A shell game on road repairs

The proposal by Gov. Neil Abercrombie and legislators to raise car registration and weight fees by an average of $50 per vehicle is a case study of why people are so cynical about the state’s gyrations to balance an $800 million budget deficit.

Lawmakers say they must raise vehicle fees because the state needs $86 million a year to finance road repairs and there’s only $17 million left in the highway fund to pay for the work.

The choice to taxpayers, they say, is to pay the higher fees or live with Hawaii’s disgracefully potholed roads.

The fallacy in that is, we’ve already paid to fix the roads.

Existing fees have produced plenty enough to keep our roads in good repair, with the fund over $100 million at times. It’s currently light and the roads unfixed only because the Legislature siphoned $145 million from the repair fund to pay for non-highway projects.

The current move to raise vehicle fees carries no guarantee that the Legislature won’t rob the repair fund again once it’s replenished, leaving us right back where we started.

These backdoor tax increases sting, and it’s a sucker bet for taxpayers to quietly accept higher vehicle fees without demanding assurances that lawmakers will discipline themselves and manage the money honestly for its intended purpose.

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14 Comments on “A shell game on road repairs”

  1. zzzzzing Says:

    Sadly, the way our roads supposedly get ‘fixed’ by our lovely union workers, even if the funds were there, we’d still be driving on roads full of potholes.

  2. Capitol -ist/WassupDoc Says:

    Much of the road repair work – major stuff, not just fixing potholes – is outsourced to private sector construction companies.

    Stop attacking unionized workers.It’s not as if they cash their paychecks and send the money overseas. They spend it here in Hawai`i and get/keep other people employed.

    I’ve worked in both union and non-union businesses. There’s a huge difference in the way that employees are treated and how well they work.

  3. zzzzzz Says:

    It’s not just the DOT funds that at least some of the legislators want to raid. Any state agency with any money from any source–e.g., season ticket money from UH Football, the cell phone 911 tax–are targets for legislative raids.

  4. Guido Sarducci Says:

    “We pretend to work. They pretend to pay us.” — Anonymous Russian worker describing Soviet system

  5. Jim Loomis Says:

    It is SO tiresome to keep hearing how everything is the fault of union workers! The same people insist that there are simple solutions to complex problems.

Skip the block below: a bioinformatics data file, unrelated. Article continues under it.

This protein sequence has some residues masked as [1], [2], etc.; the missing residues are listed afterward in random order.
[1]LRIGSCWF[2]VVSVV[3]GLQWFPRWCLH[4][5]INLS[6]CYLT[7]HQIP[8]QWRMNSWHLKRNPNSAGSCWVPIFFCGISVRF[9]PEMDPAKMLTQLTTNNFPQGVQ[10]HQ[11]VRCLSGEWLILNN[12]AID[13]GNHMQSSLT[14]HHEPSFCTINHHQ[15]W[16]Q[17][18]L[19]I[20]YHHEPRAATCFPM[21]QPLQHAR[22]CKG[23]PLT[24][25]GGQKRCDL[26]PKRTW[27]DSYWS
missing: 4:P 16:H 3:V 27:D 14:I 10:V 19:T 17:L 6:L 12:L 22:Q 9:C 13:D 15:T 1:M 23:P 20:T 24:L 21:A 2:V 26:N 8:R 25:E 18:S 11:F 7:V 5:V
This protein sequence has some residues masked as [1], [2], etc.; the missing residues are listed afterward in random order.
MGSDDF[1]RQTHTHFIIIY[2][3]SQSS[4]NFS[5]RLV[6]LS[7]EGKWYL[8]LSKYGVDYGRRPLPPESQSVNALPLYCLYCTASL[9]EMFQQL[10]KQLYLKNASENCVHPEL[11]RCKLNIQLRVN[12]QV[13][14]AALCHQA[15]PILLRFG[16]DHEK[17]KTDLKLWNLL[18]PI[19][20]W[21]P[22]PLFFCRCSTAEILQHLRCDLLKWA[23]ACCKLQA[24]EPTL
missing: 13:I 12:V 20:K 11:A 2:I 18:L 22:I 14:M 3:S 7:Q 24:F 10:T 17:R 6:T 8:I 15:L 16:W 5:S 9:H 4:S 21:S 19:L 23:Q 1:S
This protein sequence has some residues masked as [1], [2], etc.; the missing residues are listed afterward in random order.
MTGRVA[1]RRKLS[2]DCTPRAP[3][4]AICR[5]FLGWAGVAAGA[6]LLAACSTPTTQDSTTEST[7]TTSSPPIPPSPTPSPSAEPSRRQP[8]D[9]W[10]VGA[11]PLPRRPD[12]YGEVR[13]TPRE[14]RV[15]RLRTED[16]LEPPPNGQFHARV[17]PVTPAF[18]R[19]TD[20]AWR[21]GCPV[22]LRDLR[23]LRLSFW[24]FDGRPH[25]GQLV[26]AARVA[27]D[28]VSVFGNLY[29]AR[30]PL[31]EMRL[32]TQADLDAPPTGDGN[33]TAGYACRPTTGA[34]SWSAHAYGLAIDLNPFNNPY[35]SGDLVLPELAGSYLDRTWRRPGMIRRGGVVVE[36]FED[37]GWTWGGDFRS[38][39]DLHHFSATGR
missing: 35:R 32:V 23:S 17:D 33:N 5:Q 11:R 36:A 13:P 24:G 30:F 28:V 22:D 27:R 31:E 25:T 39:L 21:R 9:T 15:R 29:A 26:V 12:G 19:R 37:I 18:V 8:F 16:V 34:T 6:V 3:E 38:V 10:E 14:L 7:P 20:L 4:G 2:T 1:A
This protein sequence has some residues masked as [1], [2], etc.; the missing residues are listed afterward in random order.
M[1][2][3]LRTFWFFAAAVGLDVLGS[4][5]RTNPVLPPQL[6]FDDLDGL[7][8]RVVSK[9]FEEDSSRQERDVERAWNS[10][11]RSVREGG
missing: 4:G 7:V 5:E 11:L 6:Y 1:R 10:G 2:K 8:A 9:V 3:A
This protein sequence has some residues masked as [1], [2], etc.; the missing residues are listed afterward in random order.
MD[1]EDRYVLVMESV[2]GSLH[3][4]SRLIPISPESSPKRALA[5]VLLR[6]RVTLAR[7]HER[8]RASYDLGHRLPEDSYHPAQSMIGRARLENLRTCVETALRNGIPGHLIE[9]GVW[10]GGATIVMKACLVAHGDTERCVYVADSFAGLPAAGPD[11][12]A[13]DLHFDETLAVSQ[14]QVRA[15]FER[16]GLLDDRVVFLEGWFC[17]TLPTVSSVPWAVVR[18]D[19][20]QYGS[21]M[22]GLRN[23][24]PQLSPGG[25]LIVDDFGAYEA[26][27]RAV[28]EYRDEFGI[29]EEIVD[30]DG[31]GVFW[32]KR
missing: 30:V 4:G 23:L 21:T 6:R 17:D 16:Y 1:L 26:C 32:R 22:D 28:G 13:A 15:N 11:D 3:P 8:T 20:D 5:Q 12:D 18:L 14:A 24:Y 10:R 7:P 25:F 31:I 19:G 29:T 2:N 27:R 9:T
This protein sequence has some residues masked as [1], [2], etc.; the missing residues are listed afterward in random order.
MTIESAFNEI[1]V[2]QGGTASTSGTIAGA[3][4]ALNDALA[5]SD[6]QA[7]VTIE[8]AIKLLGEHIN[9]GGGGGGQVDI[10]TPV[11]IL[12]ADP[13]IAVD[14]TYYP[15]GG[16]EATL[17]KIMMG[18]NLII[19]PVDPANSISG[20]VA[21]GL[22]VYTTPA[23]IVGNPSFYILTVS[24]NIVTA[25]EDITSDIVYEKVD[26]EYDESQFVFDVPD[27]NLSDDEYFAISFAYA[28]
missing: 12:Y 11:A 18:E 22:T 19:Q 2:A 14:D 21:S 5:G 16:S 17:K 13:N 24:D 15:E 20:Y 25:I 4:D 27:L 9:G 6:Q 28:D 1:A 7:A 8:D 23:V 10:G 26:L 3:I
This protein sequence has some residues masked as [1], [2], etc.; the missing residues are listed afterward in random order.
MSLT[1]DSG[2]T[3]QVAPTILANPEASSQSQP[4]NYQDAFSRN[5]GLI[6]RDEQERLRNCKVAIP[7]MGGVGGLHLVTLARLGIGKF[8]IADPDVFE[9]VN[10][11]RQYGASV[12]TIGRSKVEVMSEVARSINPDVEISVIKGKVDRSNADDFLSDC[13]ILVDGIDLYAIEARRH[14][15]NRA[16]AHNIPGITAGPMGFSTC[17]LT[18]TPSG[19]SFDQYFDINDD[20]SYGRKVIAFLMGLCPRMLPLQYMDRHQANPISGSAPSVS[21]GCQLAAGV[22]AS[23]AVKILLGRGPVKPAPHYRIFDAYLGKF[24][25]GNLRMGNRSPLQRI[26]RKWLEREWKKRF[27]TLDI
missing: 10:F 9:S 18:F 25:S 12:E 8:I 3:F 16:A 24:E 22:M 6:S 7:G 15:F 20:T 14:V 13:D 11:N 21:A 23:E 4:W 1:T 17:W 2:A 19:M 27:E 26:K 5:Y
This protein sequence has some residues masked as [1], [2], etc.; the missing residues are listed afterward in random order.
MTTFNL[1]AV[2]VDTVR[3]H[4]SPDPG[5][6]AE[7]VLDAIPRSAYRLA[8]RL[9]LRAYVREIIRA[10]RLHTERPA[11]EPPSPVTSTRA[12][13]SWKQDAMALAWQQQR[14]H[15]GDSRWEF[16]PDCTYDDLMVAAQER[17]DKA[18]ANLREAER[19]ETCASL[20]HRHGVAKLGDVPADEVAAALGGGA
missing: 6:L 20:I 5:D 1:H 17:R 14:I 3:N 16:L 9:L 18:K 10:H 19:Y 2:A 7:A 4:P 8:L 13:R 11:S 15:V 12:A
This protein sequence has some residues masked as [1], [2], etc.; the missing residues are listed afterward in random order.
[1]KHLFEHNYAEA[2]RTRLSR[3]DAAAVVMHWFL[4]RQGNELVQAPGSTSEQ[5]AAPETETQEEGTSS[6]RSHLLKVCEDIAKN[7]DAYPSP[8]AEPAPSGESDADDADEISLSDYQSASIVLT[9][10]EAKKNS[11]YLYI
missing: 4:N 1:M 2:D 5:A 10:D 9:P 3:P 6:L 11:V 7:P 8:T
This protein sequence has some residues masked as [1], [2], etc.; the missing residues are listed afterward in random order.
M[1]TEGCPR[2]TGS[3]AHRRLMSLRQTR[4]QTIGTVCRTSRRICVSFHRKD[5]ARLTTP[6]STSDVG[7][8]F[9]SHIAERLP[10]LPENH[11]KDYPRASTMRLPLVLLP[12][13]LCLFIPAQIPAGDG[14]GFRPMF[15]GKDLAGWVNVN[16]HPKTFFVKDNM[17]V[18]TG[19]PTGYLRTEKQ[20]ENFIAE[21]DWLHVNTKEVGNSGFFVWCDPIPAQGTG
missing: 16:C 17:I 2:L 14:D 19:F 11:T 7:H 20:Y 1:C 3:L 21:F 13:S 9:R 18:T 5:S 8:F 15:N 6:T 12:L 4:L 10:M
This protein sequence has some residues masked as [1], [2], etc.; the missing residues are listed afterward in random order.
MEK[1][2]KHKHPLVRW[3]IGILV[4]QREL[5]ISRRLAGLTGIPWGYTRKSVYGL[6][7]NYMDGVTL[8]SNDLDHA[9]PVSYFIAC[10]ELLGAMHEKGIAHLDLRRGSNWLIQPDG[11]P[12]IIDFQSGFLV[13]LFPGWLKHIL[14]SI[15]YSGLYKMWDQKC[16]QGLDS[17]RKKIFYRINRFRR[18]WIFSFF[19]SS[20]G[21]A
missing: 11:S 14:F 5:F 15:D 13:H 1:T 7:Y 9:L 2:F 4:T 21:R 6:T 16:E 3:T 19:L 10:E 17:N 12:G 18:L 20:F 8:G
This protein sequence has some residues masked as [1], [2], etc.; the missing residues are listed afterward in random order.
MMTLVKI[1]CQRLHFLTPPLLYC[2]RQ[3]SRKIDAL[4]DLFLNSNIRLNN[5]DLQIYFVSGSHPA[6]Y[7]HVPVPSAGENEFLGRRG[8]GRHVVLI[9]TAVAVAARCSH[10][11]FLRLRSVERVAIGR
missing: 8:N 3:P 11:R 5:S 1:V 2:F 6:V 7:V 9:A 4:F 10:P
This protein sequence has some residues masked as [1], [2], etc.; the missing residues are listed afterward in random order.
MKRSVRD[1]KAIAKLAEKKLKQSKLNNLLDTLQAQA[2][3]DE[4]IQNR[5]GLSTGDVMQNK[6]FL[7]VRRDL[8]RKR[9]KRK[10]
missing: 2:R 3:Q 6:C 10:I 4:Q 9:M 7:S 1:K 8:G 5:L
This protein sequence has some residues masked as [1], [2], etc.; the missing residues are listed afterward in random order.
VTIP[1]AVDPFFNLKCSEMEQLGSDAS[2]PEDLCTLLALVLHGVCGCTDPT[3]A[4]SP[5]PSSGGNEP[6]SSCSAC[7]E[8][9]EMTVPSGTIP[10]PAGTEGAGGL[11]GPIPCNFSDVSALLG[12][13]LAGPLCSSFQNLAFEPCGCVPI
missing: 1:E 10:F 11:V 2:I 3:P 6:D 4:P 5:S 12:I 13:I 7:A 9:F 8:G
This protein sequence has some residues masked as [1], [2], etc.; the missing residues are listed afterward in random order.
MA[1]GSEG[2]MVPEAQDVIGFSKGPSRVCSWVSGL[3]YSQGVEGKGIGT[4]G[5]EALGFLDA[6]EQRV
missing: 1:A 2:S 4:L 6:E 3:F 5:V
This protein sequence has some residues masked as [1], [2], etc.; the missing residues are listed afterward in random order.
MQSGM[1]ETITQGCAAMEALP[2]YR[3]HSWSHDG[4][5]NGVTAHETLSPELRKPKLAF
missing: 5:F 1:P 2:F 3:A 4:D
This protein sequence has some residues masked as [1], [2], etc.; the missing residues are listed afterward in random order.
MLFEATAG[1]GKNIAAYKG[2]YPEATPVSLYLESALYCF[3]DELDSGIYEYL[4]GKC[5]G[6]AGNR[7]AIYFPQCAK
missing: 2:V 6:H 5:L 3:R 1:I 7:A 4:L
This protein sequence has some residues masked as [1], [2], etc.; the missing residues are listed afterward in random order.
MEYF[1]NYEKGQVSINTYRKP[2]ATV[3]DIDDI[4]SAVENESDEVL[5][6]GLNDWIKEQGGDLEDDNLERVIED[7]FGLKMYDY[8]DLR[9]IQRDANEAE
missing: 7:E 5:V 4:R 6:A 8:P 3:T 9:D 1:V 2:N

6. Bob Farrell Says:

    Funds collected for a specific purpose should be legally bound to that purpose with the only exception the elimination of the reason for the fund in the first place. Thus, the hurricane relief fund could only be used for some other purpose if the situation changed so that there is no further need for hurricane relief funds. Similarly, the fund to repair highways cannot be raided unless there will not ever be a need to repair highways again!

  7. Bob Farrell Says:

    Then there is the idiocy of a beautiful repaving project, like that on Wilder Avenue, and soon as it’s finished, they start digging up the new pavement! This is absurd! There should be a position dedicated to organizing when roads are dug up and when they are repaved, at least out to one year, better yet two or three!

  8. Michael Says:

    Before any road work should continue, underground piping should be fixed as a priority. Once roads are repaved and a pipe burst, back to square one again. Dig up, fix pipes, cover, repave. Traffic delay again.

    Roads by Hospitals should be repaved first.
    It is a bumpy ride to Hospital and adding more trauma to emergency victims.

    Heavier vehicles put more damage on roads and can create problems like sink holes and the weight of a vehicle can damage pipes underneath. Electric Cars are not so light since they contain batteries which are heavy.

    I have seen some people in my neighborhood buy quick cement and fill pot holes on their road that runs by their homes. The whole neighborhood followed.
    May not look pretty but at least the roads are smooth. The City and County saw that and immediately set a crew out to repave the whole road.

  9. Richard Gozinya Says:

    I don’t know about the canoe, but my wallet is going to huli pretty soon.

  10. shaftalley Says:

    don’t vote for these same politicians next time.

  11. wlsc Says:

    I’d be in favor of higher taxes for the slew of heavier vehicles (SUVs, 4X4s, etc.) that undoubtedly create greater wear & tear on our roadways than do the civics & minis.

    Even better, maybe higher vehicles taxes will get some of these behemoths off the roads permanently because they’ll be too expensive to own!

  12. zzzzzz Says:

    @shaftalley–easy to say, but when there are no other choices, even that won’t get them out of office.

  13. charles Says:

    @zzzzzz,unless, of course, you run.

  14. zzzzzz Says:

    @charles–Would you vote for me?

    While that would alleviate the situation somewhat, one person can only run for one office per election.

    But you do bring up part of the problem–it is getting more difficult, and more expensive, for someone without extensive political connections to run a competitive campaign. There are a few exceptions, but I have never had an on-air TV or radio job, nor been an outstanding high school athlete. I wasn’t even my high school class or ASUH president.

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